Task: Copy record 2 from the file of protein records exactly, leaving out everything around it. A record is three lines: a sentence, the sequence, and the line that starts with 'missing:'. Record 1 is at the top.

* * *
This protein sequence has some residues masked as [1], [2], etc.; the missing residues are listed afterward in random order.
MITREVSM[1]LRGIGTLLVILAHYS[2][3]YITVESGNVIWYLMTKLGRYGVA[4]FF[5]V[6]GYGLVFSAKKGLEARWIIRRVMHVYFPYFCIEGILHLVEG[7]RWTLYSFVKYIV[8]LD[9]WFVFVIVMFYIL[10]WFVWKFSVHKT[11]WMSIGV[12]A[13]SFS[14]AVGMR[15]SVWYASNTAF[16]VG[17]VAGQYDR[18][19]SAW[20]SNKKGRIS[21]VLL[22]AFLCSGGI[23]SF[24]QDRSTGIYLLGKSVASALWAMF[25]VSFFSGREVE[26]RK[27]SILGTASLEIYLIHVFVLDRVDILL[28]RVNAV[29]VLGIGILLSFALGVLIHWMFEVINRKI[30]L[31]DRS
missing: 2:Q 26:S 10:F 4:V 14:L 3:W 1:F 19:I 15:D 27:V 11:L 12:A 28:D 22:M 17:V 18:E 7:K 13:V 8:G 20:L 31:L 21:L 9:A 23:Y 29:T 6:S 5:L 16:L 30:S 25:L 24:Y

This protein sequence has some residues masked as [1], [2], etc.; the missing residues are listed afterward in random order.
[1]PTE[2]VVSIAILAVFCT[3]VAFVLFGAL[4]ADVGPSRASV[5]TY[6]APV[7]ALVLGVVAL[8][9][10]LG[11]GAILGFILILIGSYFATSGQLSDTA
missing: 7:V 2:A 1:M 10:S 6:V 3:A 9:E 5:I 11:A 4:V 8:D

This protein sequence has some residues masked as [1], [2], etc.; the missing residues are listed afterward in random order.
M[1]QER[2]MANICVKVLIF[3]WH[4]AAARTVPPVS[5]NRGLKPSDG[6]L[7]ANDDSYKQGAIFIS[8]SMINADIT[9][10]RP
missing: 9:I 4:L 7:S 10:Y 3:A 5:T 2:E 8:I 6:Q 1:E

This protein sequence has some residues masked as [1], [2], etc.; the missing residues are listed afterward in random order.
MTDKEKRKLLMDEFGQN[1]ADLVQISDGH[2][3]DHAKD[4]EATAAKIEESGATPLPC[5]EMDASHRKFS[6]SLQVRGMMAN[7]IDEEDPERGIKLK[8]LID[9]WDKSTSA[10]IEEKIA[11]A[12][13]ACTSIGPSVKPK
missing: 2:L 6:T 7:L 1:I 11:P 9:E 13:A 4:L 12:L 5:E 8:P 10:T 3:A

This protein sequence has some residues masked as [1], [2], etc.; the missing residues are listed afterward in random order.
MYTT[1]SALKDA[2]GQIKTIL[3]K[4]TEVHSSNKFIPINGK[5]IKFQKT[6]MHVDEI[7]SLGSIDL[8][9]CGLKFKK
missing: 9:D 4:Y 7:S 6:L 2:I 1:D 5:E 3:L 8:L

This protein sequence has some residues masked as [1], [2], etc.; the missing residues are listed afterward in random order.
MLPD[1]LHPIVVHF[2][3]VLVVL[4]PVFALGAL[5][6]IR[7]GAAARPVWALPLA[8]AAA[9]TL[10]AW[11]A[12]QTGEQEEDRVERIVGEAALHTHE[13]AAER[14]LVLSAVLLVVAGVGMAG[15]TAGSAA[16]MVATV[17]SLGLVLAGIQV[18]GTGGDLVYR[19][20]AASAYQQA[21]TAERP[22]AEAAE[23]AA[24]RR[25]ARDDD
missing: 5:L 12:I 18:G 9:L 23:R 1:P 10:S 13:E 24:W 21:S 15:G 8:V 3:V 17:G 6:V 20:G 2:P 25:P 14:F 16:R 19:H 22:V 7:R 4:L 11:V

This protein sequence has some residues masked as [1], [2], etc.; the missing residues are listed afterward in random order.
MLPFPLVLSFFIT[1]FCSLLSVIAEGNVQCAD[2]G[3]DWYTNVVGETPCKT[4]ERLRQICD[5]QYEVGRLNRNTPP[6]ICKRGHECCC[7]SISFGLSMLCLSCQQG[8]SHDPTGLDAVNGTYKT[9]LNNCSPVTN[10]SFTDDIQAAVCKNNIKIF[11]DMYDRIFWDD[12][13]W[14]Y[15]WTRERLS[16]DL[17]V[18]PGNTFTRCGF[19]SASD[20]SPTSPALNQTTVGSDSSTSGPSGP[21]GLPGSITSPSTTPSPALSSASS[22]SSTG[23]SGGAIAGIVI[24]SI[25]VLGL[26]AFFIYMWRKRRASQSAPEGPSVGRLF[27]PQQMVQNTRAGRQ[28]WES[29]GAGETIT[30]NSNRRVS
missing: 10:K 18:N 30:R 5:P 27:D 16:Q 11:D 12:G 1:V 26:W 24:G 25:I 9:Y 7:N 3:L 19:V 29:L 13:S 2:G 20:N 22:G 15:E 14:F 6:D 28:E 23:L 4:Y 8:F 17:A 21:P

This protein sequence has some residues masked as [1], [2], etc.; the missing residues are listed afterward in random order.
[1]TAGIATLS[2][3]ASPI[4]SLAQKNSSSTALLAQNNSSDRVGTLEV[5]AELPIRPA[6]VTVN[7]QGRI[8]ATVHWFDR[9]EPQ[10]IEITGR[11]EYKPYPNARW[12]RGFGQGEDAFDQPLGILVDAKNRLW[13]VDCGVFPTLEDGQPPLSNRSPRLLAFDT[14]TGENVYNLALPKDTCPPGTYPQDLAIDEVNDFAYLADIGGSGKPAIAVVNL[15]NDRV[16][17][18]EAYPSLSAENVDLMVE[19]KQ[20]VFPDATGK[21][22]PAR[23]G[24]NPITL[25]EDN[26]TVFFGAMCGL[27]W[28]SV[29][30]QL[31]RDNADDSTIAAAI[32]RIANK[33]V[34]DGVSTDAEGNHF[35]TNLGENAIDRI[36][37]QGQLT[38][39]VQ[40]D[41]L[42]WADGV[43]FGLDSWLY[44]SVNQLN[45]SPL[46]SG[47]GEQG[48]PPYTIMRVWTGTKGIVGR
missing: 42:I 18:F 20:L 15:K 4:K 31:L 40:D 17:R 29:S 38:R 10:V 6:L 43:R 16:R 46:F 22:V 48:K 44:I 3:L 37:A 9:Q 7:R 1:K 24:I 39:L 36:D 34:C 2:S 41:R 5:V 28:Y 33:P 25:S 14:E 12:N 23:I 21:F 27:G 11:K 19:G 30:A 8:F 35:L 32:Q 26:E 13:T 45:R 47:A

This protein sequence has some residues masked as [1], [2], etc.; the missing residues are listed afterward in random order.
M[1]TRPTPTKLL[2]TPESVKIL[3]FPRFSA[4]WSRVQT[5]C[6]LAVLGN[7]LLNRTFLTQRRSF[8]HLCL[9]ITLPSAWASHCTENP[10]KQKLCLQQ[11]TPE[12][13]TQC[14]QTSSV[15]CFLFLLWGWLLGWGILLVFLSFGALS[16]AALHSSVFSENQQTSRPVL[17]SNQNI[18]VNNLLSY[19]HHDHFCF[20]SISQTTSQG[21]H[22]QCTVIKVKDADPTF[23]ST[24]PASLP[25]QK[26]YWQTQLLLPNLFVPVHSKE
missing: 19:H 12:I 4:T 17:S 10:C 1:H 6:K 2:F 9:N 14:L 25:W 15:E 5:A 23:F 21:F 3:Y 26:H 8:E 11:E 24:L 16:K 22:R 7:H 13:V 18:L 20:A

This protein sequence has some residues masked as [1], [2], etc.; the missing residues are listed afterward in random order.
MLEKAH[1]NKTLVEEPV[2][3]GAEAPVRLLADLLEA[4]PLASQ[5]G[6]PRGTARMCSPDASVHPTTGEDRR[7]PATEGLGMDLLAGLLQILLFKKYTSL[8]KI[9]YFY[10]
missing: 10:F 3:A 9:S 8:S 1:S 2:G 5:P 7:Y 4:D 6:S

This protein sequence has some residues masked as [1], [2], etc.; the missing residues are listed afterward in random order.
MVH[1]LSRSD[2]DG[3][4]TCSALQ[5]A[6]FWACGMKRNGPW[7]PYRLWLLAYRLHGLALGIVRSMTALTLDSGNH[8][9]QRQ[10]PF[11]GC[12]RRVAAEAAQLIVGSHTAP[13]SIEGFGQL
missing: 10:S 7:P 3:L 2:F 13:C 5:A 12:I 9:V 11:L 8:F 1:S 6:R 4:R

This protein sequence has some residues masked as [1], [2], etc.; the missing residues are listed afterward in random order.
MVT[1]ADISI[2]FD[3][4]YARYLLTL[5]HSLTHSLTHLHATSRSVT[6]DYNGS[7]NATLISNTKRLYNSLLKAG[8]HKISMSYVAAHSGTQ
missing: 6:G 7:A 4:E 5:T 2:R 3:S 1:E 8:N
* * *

This protein sequence has some residues masked as [1], [2], etc.; the missing residues are listed afterward in random order.
[1]PTE[2]VVSIAILAVFCT[3]VAFVLFGAL[4]ADVGPSRASV[5]TY[6]APV[7]ALVLGVVAL[8][9][10]LG[11]GAILGFILILIGSYFATSGQLSDTA
missing: 7:V 2:A 1:M 10:S 6:V 3:A 9:E 5:I 11:A 4:V 8:D